Ramadan 2015: Makkah Pilgrims Reach 14 Million - Middle East - News - OnIslam.net
Beating the record of previous years, the number of pilgrims for Ramadan Umrah 2015 to the holy land has reached fourteen million according to International Business Times.
The Arab News reported a swift increase in the number of Makkah-bound pilgrims compared to previous years, a 40 percent increase over the same period in 2014, according to the Central Hajj Committee.
The record shows visits to the holy land have recently increased to the highest rate despite ongoing renovations to the Grand Mosque. It is estimated that around 5 million of those performing Umrah were visitors to Saudi Arabia.
"Selfies are just a way to make the memory last in the coolest possible way. Hajj is always seen as something very serious and for older people. Selfies make it cool again," Amir Marouf, a 30-year-old Egyptian, stated in a Reuters report.
This year Ramadan began at sunset June 17 in Saudi Arabia the home of Islam and is expected to end the evening of July 17, with nearly eight million having visited Mecca’s Grand Mosque, almost 50 percent more than the number visiting in 2014.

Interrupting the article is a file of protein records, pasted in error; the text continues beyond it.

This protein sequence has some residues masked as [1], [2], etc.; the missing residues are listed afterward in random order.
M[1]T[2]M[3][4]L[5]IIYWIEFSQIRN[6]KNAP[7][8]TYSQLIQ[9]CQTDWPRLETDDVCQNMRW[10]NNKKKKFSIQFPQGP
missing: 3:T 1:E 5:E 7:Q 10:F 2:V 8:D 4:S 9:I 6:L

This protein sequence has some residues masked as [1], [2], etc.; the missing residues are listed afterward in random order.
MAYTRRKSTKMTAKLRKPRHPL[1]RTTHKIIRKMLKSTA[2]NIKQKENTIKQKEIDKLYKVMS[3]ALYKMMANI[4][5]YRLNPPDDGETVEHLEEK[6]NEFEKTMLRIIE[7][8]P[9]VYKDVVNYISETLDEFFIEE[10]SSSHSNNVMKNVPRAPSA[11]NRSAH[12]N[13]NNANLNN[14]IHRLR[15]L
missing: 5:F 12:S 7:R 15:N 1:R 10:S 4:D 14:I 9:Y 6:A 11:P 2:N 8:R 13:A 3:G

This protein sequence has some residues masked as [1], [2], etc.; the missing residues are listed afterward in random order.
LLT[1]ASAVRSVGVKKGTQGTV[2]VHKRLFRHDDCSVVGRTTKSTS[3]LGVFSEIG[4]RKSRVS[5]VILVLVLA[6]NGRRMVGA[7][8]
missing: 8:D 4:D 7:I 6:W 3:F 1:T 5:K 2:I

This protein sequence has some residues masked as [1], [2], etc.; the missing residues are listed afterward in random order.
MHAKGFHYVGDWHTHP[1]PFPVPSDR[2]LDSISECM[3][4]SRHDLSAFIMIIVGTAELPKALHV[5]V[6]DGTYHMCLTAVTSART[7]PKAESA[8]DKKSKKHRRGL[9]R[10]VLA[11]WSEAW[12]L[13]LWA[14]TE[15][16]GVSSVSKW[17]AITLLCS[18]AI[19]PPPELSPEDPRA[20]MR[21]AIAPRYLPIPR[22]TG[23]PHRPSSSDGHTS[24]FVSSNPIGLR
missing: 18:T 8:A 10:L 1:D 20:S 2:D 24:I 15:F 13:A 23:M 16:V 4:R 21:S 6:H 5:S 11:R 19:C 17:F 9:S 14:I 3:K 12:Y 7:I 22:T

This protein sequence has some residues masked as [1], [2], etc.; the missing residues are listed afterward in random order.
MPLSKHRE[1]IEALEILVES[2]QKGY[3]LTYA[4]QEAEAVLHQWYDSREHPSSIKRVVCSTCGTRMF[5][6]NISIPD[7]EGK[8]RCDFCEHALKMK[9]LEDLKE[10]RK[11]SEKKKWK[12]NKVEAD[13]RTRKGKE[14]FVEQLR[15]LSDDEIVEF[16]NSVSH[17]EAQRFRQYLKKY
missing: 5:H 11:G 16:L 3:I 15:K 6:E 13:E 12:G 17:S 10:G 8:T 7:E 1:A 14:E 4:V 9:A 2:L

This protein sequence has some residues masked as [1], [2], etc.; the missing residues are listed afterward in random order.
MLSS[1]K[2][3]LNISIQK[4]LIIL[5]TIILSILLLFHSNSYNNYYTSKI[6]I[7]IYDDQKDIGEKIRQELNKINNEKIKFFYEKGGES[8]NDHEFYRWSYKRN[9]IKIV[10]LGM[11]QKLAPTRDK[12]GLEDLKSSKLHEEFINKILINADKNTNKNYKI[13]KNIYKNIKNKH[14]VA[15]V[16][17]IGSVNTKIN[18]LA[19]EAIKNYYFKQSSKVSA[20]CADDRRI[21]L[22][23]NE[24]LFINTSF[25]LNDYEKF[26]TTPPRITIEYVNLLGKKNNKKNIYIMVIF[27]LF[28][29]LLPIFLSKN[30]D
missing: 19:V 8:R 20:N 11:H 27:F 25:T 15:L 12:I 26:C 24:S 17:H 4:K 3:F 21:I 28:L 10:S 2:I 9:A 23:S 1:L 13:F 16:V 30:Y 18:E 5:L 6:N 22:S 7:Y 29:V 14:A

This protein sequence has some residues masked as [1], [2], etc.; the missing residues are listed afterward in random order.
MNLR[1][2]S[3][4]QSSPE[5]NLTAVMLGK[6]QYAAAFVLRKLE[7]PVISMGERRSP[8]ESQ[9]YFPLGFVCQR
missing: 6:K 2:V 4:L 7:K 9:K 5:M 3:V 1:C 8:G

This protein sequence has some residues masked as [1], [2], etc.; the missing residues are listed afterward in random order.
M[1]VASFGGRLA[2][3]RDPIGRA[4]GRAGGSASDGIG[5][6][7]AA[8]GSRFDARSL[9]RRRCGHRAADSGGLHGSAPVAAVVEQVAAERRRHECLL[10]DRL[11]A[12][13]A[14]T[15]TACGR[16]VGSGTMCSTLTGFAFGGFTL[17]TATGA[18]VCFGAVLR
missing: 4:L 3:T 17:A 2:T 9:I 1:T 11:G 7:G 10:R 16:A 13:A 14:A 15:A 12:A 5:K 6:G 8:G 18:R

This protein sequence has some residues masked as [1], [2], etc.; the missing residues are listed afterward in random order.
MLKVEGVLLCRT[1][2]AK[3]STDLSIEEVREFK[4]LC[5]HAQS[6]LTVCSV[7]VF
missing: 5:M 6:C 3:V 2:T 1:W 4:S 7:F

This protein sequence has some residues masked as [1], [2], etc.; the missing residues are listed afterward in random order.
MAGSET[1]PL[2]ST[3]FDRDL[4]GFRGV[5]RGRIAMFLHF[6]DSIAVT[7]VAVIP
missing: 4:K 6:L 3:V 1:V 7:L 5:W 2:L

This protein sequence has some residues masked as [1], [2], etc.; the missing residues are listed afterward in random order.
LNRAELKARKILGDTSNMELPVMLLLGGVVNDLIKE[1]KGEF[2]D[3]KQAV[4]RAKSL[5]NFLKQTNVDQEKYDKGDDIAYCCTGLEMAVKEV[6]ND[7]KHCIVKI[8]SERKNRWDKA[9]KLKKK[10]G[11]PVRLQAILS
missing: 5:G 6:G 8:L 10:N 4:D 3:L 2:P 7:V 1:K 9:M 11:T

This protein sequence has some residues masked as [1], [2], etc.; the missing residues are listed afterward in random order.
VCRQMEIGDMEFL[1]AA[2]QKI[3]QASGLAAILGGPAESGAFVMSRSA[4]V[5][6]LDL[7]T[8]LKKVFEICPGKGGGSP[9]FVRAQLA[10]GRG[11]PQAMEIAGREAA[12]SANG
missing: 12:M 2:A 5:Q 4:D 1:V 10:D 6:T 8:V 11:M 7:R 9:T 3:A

To begin the performance of `Umrah is to enter the city of Makkah with ihram (a sacred state), and the intention of making `Umrah before crossing the pilgrimage boundary, known as miqat, by performing the cleansing rituals and wearing the prescribed attire.
Upon entering the Holy city, pilgrims then perform circumambulation (tawaf) around the Ka`bah, perform sa`i between the two small mountains of Safa and Marwa, and finally to shave the head or have a haircut; a woman cuts her hair from the ends of the hair the length of a fingertip.
This was the ancient practice from the time of Prophet Ibrahim (peace and blessings be upon him). Its purpose is to allow Muslims to visit the city of Makkah during the year whenever possible. It is to keep the Ka`bah visited not only during the Hajj but to keep it visited by Muslims throughout the year.
According to [some] Muslim jurists`Umrah is obligatory (upon those who can afford it), at least once in a lifetime, either with or before Hajj or at any other time during the year.
As one of the five pillars of Islam, Hajj is incumbent upon those who can afford it, once in a lifetime.